One of the pioneering firms who built a business around acquiring top-selling brands on Amazon and rapidly scaling them is now driving growth from other areas having found the market becoming increasingly saturated with competitors.
Thrasio has achieved great success with its novel strategy of buying out the independent owners of some of the most popular brands on Amazon and then cranking up sales but Jim Mann, director of acquisitions at Thrasio, acknowledges the glory days for this model are over.
“There is competition from hundreds of companies coming into the market. Prices have gone up because it’s very competitive and also because these guys have to spend their [private equity] capital. We’re now seeing some ridiculous decisions being made on buying with some people buying anything,” he suggests.
Whereas Thrasio would have expected to pay a 2.5-3x multiple of EBITDA to acquire a top selling brands business this has risen to 4-6x in the current market. As a result the company is being more disciplined in the businesses it buys.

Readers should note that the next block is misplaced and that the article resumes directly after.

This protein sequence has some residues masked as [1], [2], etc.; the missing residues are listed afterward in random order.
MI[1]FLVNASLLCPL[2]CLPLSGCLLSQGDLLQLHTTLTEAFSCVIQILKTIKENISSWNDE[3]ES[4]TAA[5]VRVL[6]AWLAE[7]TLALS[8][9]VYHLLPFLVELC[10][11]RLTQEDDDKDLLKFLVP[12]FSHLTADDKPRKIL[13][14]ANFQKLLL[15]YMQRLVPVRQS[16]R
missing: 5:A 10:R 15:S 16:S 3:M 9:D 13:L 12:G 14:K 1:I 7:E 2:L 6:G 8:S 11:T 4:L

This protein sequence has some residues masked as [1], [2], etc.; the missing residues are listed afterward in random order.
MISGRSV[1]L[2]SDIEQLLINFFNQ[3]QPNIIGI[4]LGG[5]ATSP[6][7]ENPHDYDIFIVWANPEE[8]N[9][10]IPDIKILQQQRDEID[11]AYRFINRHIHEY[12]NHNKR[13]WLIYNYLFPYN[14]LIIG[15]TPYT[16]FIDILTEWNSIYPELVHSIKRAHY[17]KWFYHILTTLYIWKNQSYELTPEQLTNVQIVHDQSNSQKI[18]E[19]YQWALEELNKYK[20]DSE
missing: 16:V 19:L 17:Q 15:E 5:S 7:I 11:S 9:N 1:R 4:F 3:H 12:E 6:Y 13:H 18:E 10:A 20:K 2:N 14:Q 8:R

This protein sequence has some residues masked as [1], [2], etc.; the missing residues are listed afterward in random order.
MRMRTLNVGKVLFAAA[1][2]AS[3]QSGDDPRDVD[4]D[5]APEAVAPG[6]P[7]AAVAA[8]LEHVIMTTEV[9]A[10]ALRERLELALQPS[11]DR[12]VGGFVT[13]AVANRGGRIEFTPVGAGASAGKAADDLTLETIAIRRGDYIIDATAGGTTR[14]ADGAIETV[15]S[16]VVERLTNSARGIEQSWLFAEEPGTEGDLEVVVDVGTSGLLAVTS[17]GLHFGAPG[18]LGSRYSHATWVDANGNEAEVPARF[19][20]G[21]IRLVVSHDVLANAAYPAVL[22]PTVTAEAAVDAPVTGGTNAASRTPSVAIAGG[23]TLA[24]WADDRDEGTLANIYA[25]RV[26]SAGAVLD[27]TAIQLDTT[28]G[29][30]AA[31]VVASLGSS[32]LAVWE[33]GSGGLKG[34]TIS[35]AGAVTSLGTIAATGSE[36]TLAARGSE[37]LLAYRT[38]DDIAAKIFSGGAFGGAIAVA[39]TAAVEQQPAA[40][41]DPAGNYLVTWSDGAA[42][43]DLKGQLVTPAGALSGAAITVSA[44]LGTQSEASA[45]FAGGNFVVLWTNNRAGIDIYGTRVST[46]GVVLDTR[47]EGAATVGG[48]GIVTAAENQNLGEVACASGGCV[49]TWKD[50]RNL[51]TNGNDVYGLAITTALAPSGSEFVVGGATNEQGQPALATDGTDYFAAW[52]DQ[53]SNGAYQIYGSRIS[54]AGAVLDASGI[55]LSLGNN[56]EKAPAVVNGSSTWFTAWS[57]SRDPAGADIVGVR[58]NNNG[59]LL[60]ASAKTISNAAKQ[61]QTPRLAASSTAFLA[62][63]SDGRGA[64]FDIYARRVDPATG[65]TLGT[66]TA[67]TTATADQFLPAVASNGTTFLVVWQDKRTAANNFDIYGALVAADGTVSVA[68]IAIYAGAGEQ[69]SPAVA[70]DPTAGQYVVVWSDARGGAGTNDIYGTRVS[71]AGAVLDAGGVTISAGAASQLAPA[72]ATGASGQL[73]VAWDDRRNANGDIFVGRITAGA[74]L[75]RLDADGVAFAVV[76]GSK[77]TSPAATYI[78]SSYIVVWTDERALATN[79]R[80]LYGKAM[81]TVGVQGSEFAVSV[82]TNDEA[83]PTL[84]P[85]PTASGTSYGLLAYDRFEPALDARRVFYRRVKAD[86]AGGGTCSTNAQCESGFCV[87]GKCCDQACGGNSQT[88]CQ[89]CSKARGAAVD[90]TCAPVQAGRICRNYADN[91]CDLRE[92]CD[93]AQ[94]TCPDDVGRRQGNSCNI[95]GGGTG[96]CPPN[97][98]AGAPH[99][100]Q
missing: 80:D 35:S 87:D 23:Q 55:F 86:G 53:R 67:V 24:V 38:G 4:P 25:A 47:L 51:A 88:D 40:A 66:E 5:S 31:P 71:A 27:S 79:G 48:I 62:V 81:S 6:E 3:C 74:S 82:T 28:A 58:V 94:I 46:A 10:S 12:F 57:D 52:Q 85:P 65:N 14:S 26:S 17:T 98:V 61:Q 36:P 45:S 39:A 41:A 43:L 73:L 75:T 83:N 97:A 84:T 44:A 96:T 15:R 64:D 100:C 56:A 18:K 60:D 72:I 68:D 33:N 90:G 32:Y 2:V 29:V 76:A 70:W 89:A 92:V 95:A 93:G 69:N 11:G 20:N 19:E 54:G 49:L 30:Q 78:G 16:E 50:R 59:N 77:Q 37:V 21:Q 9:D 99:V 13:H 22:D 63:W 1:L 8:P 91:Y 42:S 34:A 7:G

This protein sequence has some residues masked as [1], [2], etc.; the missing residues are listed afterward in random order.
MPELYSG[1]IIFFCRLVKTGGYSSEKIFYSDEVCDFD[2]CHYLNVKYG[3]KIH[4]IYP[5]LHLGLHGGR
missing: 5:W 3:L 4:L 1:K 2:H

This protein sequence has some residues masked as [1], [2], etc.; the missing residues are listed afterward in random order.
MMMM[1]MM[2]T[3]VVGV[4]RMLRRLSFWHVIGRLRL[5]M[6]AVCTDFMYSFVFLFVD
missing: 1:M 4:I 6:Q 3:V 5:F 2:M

This will still involve it looking to drive cost efficiencies and capability upgrades through investment in the brands. Initially Thrasio looks to undertake a migration period involving increasing sales by 15% within the first 90 days post-acquisition through optimisation of search and conversion on the Amazon marketplace.
What has changed is the move by the brand management team in Thrasio to build a growth plan for acquired brands that involves more than just the Amazon channel. “We’ve now got 20% of our revenues coming from DTC (direct to consumer) from branded websites. The percentage of sales from DTC, wholesale and retail is now the highest area of our growth. That’s where we see the future,” explains Mann.
The company has also done some brand acquisitions outside of Amazon. “It’s about building category leading global brands that have the flywheel of Amazon and DTC.”
Mann suggests such moves reflect the evolution of the aggregator model that Thrasio has make look sufficiently simple whereby it has ultimately attracted many competitors into the market.
But it is not as easy as many imagined, according to Mann, especially as there has been some naivety evident from certain players who have failed to recognise the high level of “dark arts” taking place on the Amazon platform. This includes sophisticated activity by Chinese sellers involving fake reviews, playing with rankings and “taking out competitors”. Against this background some aggregators have approached Thrasio to buy their portfolios of brands.
As well as building the level of sales of its acquired brands across various channels in addition to Amazon Thrasio is also accumulating plenty of data that Mann says will potentially enable it to create its own differentiated branded products.
Glynn Davis, editor, Retail Insider